Today's news about PepsiCo concluding a long-running offer to buy out two of its bottlers for almost $8 billion caps a nifty little run of recent M&A action. Add in Sprint Nextel Corp. acquiring Virgin Mobile USA, Bristol-Myers Squibb buying Medarex, and IBM nabbing SPSS Inc., and we have some impressive green shoots presaging a pickup in deals activity. These deals are nicely timed to tie in with the just-released "Mergers & Acquisitions 2009" Boardroom Briefing — the quarterly single-topic special reports issued by Directors & Boards.
Back to the PepsiCo deal. According to this report in the Wall Street Journal, after months at the negotiating table it took the CEO of PepsiCo inviting a director of Pepsi Bottling Group to her home, where they hashed out the final price, to make the deal happen. "Real deals are struck between people, not institutions," notes the WSJ. Rightly so.
I had that observation told to me personally 25 years ago from one of the most savvy dealmakers I ever met. "The most important facet of any transaction is to establish a personal relationship between the seller and the buyer — not as companies, but as individuals," said a fellow named William Fishman. When I met him in the early 1980s Fishman had built, over the course of the previous four decades as a serial acquirer, a multibillion-dollar company called ARA Services — now known as Aramark Corp. "Until the seller has faith and believes the buyer," Fishman added, "the transaction is a very cold and probably unsuccessful one." This is a story he told me to powerfully illustrate this fundamental law of M&A:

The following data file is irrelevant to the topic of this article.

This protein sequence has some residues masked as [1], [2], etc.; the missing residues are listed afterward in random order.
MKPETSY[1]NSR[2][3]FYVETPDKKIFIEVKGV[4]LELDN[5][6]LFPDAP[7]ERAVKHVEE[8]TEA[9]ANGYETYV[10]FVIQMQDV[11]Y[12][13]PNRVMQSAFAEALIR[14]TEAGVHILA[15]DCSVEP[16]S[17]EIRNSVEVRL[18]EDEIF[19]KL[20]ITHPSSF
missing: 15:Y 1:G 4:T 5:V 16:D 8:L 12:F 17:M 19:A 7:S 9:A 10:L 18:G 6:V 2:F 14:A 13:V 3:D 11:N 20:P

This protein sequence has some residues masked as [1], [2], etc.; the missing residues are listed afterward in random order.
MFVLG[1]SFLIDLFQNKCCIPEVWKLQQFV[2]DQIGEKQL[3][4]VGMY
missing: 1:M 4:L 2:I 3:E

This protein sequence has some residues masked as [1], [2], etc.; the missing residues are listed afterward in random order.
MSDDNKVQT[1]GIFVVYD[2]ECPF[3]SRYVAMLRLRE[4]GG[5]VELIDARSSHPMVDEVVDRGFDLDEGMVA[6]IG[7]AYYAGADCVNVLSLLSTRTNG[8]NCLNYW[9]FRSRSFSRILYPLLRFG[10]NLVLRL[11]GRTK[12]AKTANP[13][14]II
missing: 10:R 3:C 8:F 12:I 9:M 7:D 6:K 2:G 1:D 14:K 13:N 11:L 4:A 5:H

"I well remember one transaction where I had worked the better part of three years on acquiring a company in Chicago that we desired very much, and I wasn't getting anywhere. The company was a competitor, so there was a natural amount of skepticism and hostility between us.
"But one day I just happened to take this fellow whose business we were trying to acquire to a restaurant in the Drake Hotel in Chicago. The waiter came up — I knew the waiter, I had been there often — and my guest looked at the waiter and, in the middle of his sentence, broke out in tears weeping. Well, it turned out that the waiter had waited on my guest's father back on the West Side of Chicago, and had always taken good care of his father — who had just recently died.
"This fellow had a tough, hard shell, but he wasn't hard inside. When I understood what he was crying about, that's when he and I began to relate. Those are the kinds of things that get into an acquisition that finance people don't always understand."
End of Bill Fishman's story. But it seems to be the start of a new chapter in PepsiCo's growth for CEO Indra Nooyi. Yes, there are financial, legal, strategic, and tactical dimensions to getting a deal done. But ... never forget the human element. Click here to get access to a copy of our Boardroom Briefing "M&A 2009" report.